BW #68: Dangerously hot weather

BW #68: Dangerously hot weather

Summer is starting, at least in the northern hemisphere. I keep hearing people say that it's surprisingly hot out. That's certainly true in Israel, where we expect hot weather during the summer (and often during the spring and fall, too), but the rest of the world is also experiencing unusually hot summers. Just this week, the New York Times reported that heat-related deaths are an increasingly big problem -- for workers, for employers who want to keep them safe on the job, and the government, which wants to ensure a safe workplace. (You can read the article here: )

The article cited a number of sources, one of which was from the National Weather Service (, which publishes statistics about various weather-related disasters and hazards:

As we start to enjoy (or not!) warmer weather, I thought it might be interesting to dig into this data, to see if heat-related fatalities are really increasing -- and if so, by how much.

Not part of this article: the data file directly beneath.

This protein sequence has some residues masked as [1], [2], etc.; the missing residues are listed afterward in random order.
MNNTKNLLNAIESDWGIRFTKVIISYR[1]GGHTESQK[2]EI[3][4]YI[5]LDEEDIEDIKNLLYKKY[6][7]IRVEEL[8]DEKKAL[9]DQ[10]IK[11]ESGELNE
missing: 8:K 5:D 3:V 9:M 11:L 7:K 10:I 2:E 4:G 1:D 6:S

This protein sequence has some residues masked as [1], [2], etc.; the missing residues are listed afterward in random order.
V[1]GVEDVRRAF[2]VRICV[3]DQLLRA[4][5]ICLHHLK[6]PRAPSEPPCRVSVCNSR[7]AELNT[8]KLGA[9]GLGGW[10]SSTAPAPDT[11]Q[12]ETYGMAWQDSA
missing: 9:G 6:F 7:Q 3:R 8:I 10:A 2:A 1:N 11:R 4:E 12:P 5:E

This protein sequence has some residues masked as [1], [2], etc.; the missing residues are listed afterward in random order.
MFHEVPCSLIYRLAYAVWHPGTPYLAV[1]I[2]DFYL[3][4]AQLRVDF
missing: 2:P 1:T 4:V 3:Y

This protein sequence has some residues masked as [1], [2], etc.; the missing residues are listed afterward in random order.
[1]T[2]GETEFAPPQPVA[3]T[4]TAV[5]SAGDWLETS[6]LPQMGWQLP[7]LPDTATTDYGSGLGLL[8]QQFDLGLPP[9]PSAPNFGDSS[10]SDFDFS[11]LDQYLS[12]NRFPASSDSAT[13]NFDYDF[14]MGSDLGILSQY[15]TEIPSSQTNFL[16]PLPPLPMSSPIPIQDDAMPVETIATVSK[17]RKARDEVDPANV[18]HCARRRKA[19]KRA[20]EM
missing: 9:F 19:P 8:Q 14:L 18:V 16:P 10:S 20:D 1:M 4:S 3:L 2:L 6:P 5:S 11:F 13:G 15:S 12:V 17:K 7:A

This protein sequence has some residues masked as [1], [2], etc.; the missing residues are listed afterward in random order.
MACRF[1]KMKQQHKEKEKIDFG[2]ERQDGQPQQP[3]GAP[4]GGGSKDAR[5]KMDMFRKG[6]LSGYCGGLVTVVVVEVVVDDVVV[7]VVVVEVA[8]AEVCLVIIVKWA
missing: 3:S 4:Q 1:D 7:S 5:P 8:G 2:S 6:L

Data and seven questions

On the National Weather Service's hazards list, there is a link to download the 80-year summary of all weather-related fatalities in the United States:

As you can see from the file extension, it's a PDF file. You'll want to use the Tabula-py ( package to read this into Pandas.

This week, I have seven tasks and questions for you to answer; I'll be back tomorrow with my solutions and explanations. The learning goals for this week include working with PDF files, nullable dtypes, plotting, and correlations.

The questions:

  1. Download the PDF file describing extreme weather incidents. Read the table into a data frame. We don't need the final "All Wx Fatalities" column. We also don't need the final three rows with summaries and totals. Ensure that both header rows are used for the header names. How much memory is being used? What dtypes are being used?
  2. Set all columns to be of type `pd.Int16Dtype` except for where `pd.Float64Dtype` or `pd.StringDtype` would be more appropriate. Remove any rows containing only NA values. Set "Year" to be the index. How much memory (if any) do you save by using these dtypes?